In the matter of State v. Sullivan, the defendant was observed by a clerk to be under the influence of alcohol while checking out of a grocery store with his seven-year-old son. The clerk followed the defendant out of the store and recorded the license plate number of the defendant’s vehicle. The clerk forwarded that information to police, which located the defendant’s home address and immediately responded.

An officer arrived at the defendant’s home address and observed the defendant’s car and a man yelling to a young boy in slurred speech. After the officer ordered the defendant to stop, the defendant pushed his son up the stairs of the apartment building, slammed the door shut, and closed the blinds in the apartment unit. The officer, joined by two other officers, immediately approached began to pound on the door to the apartment, but there was no response. After speaking with dispatch and his sergeant, the officer discovered that the defendant had a concealed weapons permit. He then received permission to forcefully enter the premises under the premise that the child’s safety was at risk. The officers then kicked the door down and drew their guns to enter the apartment .The defendant approached and was arrested, and subsequently refused to submit to a blood-alcohol test.

You were stopped for speeding after having consumed alcohol? Can a police officer order you to take field sobriety tests in Massachusetts. This Blog will explain under what circumstances field sobriety tests can be ordered and the type of legal motion a DUI Defense Lawyer can make to challenge the officer’s conduct.

Can Police Officer Request Field Tests Merely Because I consumed Alcohol?  

Police officers have the authority to conduct field sobriety tests if they reasonably suspect that the driver was operating his or her vehicle while under the influence of alcohol. This standard, known as the “reasonable suspicion” standard, is the lowest criminal standard used by courts, and its application to roadside sobriety tests makes drivers much more vulnerable to arrest.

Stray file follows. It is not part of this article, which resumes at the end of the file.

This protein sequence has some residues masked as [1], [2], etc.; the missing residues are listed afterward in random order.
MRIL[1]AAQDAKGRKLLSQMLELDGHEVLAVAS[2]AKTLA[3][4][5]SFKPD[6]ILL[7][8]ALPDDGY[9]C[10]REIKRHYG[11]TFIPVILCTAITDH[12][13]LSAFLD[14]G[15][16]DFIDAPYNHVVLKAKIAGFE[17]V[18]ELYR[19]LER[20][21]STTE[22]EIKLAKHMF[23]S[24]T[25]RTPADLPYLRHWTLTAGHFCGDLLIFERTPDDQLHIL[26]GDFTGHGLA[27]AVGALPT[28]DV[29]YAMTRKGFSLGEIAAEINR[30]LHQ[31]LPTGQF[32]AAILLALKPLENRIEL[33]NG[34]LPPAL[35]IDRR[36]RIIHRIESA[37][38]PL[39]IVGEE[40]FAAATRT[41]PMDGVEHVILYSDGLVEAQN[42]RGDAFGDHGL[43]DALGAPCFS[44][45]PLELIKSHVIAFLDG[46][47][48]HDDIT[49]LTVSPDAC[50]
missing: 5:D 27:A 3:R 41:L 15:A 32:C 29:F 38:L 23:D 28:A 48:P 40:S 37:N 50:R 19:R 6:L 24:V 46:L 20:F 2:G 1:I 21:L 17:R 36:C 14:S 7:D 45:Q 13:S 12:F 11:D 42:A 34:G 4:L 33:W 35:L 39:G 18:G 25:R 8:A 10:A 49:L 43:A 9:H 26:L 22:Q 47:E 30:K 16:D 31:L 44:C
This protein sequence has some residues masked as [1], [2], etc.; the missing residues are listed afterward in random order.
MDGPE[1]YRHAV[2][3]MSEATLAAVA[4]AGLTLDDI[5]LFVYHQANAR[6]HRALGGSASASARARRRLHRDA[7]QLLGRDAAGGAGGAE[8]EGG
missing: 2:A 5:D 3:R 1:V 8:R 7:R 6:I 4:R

What happens if you are stopped for OUI in Foxboro after a Patriot’s game or concert and the police find alcohol in the car. How will finding alcohol in the car impact the defense of a drunk driving charge.

When the police find evidence in a car it is not automatically admissible at trial, it can be challenged on the basis that the evidence was illegally obtained and suppressed at a motion hearing. An example of a challenge to a car search is a recent case decided by the Massachusetts Appeals Court.

A similar set of events occurred in the case of Commonwealth v. Juan Torres, which began as a simple traffic stop but ended with a conviction for unlawful possession of a firearm.

If you were arrested for OUI in East Bridgewater, there should be video of your OUI arrest. the video that the police have will be referred to as a booking video. The East Bridgewater police department does not have a police cruiser camera video. There are a few departments that have cruiser camera, but the majority do not. As an East Bridgewater OUI Lawyer, there was a recent case of interest if a video is lost by the Government.

Police cruisers tare equipped with video recording devices to capture police stops and patrols. When the driver of a vehicle is facing OUI charges, a recording of the stop and arrest may be presented in court by the defendant to challenge the arrest. In such circumstances, the video is considered exculpatory evidence since it may clear the defendant of guilt.

Dismissal Upheld in Recent case where video is lost: